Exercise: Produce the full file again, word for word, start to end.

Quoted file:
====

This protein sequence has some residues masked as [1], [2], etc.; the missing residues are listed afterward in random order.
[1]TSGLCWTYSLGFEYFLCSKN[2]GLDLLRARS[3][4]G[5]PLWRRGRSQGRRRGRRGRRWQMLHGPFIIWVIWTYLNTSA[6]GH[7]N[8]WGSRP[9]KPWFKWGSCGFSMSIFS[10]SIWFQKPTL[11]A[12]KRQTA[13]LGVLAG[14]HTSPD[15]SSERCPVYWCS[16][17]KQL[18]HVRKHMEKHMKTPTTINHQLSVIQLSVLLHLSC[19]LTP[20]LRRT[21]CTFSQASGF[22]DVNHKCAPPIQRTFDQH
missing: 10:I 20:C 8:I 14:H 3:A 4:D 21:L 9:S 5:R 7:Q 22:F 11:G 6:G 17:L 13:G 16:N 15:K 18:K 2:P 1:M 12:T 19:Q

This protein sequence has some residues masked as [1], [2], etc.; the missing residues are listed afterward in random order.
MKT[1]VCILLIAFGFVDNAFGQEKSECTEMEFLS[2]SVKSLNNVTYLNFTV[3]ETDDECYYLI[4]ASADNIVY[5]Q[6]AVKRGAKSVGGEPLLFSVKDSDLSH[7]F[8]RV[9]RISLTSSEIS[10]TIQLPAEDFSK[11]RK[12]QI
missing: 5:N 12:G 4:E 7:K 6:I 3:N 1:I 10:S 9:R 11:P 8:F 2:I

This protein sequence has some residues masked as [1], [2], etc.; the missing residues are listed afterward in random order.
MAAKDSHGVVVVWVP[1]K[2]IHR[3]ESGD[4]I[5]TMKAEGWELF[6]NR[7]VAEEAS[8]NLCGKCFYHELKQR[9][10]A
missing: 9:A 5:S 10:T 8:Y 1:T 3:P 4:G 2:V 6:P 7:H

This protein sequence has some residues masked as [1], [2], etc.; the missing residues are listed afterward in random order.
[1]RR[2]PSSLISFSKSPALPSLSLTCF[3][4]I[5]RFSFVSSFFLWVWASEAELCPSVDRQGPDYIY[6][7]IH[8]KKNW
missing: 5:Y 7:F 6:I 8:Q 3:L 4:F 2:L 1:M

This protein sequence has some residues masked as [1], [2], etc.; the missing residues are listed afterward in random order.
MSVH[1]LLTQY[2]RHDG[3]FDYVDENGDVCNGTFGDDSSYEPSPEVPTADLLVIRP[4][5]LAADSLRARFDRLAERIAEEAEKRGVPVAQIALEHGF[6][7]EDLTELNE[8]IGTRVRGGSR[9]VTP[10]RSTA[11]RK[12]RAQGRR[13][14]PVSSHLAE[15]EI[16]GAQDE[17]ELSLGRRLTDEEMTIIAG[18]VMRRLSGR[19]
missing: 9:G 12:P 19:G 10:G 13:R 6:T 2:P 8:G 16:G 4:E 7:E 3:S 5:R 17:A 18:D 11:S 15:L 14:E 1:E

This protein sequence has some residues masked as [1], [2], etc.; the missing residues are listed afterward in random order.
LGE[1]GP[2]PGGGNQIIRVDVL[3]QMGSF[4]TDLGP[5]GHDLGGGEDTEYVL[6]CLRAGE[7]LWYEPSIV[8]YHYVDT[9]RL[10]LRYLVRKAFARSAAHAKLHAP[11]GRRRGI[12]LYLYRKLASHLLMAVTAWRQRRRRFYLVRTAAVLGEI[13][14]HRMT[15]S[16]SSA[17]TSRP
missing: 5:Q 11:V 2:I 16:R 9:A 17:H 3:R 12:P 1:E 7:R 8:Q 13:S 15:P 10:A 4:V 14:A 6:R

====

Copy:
This protein sequence has some residues masked as [1], [2], etc.; the missing residues are listed afterward in random order.
[1]TSGLCWTYSLGFEYFLCSKN[2]GLDLLRARS[3][4]G[5]PLWRRGRSQGRRRGRRGRRWQMLHGPFIIWVIWTYLNTSA[6]GH[7]N[8]WGSRP[9]KPWFKWGSCGFSMSIFS[10]SIWFQKPTL[11]A[12]KRQTA[13]LGVLAG[14]HTSPD[15]SSERCPVYWCS[16][17]KQL[18]HVRKHMEKHMKTPTTINHQLSVIQLSVLLHLSC[19]LTP[20]LRRT[21]CTFSQASGF[22]DVNHKCAPPIQRTFDQH
missing: 10:I 20:C 8:I 14:H 3:A 4:D 21:L 9:S 5:R 7:Q 22:F 11:G 6:G 17:L 13:G 16:N 15:K 18:K 2:P 1:M 12:T 19:Q

This protein sequence has some residues masked as [1], [2], etc.; the missing residues are listed afterward in random order.
MKT[1]VCILLIAFGFVDNAFGQEKSECTEMEFLS[2]SVKSLNNVTYLNFTV[3]ETDDECYYLI[4]ASADNIVY[5]Q[6]AVKRGAKSVGGEPLLFSVKDSDLSH[7]F[8]RV[9]RISLTSSEIS[10]TIQLPAEDFSK[11]RK[12]QI
missing: 5:N 12:G 4:E 7:K 6:I 3:N 1:I 10:S 9:R 11:P 8:F 2:I

This protein sequence has some residues masked as [1], [2], etc.; the missing residues are listed afterward in random order.
MAAKDSHGVVVVWVP[1]K[2]IHR[3]ESGD[4]I[5]TMKAEGWELF[6]NR[7]VAEEAS[8]NLCGKCFYHELKQR[9][10]A
missing: 9:A 5:S 10:T 8:Y 1:T 3:P 4:G 2:V 6:P 7:H

This protein sequence has some residues masked as [1], [2], etc.; the missing residues are listed afterward in random order.
[1]RR[2]PSSLISFSKSPALPSLSLTCF[3][4]I[5]RFSFVSSFFLWVWASEAELCPSVDRQGPDYIY[6][7]IH[8]KKNW
missing: 5:Y 7:F 6:I 8:Q 3:L 4:F 2:L 1:M

This protein sequence has some residues masked as [1], [2], etc.; the missing residues are listed afterward in random order.
MSVH[1]LLTQY[2]RHDG[3]FDYVDENGDVCNGTFGDDSSYEPSPEVPTADLLVIRP[4][5]LAADSLRARFDRLAERIAEEAEKRGVPVAQIALEHGF[6][7]EDLTELNE[8]IGTRVRGGSR[9]VTP[10]RSTA[11]RK[12]RAQGRR[13][14]PVSSHLAE[15]EI[16]GAQDE[17]ELSLGRRLTDEEMTIIAG[18]VMRRLSGR[19]
missing: 9:G 12:P 19:G 10:G 13:R 6:T 2:P 8:G 16:G 4:E 7:E 3:S 5:R 17:A 18:D 11:S 15:L 14:E 1:E

This protein sequence has some residues masked as [1], [2], etc.; the missing residues are listed afterward in random order.
LGE[1]GP[2]PGGGNQIIRVDVL[3]QMGSF[4]TDLGP[5]GHDLGGGEDTEYVL[6]CLRAGE[7]LWYEPSIV[8]YHYVDT[9]RL[10]LRYLVRKAFARSAAHAKLHAP[11]GRRRGI[12]LYLYRKLASHLLMAVTAWRQRRRRFYLVRTAAVLGEI[13][14]HRMT[15]S[16]SSA[17]TSRP
missing: 5:Q 11:V 2:I 16:R 9:A 17:H 3:R 12:P 1:E 7:R 8:Q 13:S 15:P 10:A 4:V 14:A 6:R